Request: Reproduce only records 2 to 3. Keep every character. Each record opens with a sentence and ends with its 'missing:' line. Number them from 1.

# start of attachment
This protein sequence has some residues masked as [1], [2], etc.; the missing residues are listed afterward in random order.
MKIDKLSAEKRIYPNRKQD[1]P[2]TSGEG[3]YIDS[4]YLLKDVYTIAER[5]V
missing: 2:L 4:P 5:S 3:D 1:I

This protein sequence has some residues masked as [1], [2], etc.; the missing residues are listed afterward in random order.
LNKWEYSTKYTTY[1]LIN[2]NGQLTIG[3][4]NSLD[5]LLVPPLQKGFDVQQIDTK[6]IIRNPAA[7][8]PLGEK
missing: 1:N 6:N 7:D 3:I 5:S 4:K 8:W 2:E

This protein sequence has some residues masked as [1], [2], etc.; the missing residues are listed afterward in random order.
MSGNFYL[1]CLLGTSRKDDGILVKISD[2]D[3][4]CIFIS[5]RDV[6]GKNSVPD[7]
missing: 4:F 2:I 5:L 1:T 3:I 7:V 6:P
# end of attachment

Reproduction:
This protein sequence has some residues masked as [1], [2], etc.; the missing residues are listed afterward in random order.
LNKWEYSTKYTTY[1]LIN[2]NGQLTIG[3][4]NSLD[5]LLVPPLQKGFDVQQIDTK[6]IIRNPAA[7][8]PLGEK
missing: 1:N 6:N 7:D 3:I 5:S 4:K 8:W 2:E

This protein sequence has some residues masked as [1], [2], etc.; the missing residues are listed afterward in random order.
MSGNFYL[1]CLLGTSRKDDGILVKISD[2]D[3][4]CIFIS[5]RDV[6]GKNSVPD[7]
missing: 4:F 2:I 5:L 1:T 3:I 7:V 6:P